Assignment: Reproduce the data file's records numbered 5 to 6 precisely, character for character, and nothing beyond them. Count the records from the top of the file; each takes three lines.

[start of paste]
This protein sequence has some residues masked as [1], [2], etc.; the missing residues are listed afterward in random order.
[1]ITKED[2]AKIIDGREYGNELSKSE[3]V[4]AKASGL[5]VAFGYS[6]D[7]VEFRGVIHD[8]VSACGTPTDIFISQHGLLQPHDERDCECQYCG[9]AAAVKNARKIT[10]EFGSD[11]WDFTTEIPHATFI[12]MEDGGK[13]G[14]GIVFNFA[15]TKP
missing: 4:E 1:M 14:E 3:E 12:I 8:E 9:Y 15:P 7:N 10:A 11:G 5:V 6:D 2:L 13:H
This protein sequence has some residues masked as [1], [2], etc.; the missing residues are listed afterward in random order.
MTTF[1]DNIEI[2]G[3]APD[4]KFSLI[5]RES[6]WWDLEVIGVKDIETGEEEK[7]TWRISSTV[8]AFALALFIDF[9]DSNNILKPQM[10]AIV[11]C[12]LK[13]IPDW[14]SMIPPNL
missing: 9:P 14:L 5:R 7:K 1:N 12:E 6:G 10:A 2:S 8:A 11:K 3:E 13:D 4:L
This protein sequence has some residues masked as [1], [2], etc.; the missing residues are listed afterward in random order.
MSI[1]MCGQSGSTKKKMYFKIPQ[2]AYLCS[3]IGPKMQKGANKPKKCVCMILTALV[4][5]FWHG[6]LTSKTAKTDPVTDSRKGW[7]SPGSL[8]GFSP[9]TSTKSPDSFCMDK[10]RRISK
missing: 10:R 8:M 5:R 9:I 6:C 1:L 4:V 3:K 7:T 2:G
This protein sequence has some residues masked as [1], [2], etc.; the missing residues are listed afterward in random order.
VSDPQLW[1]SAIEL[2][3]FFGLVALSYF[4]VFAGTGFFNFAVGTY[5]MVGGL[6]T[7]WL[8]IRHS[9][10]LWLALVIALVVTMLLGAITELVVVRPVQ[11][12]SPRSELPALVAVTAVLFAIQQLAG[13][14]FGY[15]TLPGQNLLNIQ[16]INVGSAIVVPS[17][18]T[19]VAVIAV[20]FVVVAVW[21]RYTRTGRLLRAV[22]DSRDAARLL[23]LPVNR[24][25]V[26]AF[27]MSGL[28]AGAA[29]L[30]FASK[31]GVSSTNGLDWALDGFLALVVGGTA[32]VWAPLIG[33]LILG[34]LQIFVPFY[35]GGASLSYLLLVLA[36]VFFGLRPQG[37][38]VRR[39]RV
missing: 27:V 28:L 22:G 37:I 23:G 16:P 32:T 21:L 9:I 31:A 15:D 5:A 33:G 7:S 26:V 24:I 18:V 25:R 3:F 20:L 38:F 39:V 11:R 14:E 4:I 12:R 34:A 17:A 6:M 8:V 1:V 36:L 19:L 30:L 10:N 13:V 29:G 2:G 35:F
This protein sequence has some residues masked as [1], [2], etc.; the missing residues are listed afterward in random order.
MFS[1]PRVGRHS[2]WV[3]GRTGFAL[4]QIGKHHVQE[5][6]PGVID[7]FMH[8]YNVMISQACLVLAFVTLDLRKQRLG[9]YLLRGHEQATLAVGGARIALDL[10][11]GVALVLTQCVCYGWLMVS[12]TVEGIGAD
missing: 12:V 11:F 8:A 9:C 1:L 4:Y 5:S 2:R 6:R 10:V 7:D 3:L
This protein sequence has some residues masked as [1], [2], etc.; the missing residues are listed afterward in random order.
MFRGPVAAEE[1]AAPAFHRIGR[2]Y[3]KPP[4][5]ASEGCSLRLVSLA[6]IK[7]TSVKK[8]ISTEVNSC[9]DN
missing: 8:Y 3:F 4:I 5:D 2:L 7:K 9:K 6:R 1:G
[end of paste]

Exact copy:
This protein sequence has some residues masked as [1], [2], etc.; the missing residues are listed afterward in random order.
MFS[1]PRVGRHS[2]WV[3]GRTGFAL[4]QIGKHHVQE[5][6]PGVID[7]FMH[8]YNVMISQACLVLAFVTLDLRKQRLG[9]YLLRGHEQATLAVGGARIALDL[10][11]GVALVLTQCVCYGWLMVS[12]TVEGIGAD
missing: 12:V 11:F 8:A 9:C 1:L 4:Y 5:S 2:R 6:R 10:V 7:D 3:L
This protein sequence has some residues masked as [1], [2], etc.; the missing residues are listed afterward in random order.
MFRGPVAAEE[1]AAPAFHRIGR[2]Y[3]KPP[4][5]ASEGCSLRLVSLA[6]IK[7]TSVKK[8]ISTEVNSC[9]DN
missing: 8:Y 3:F 4:I 5:D 2:L 7:K 9:K 6:R 1:G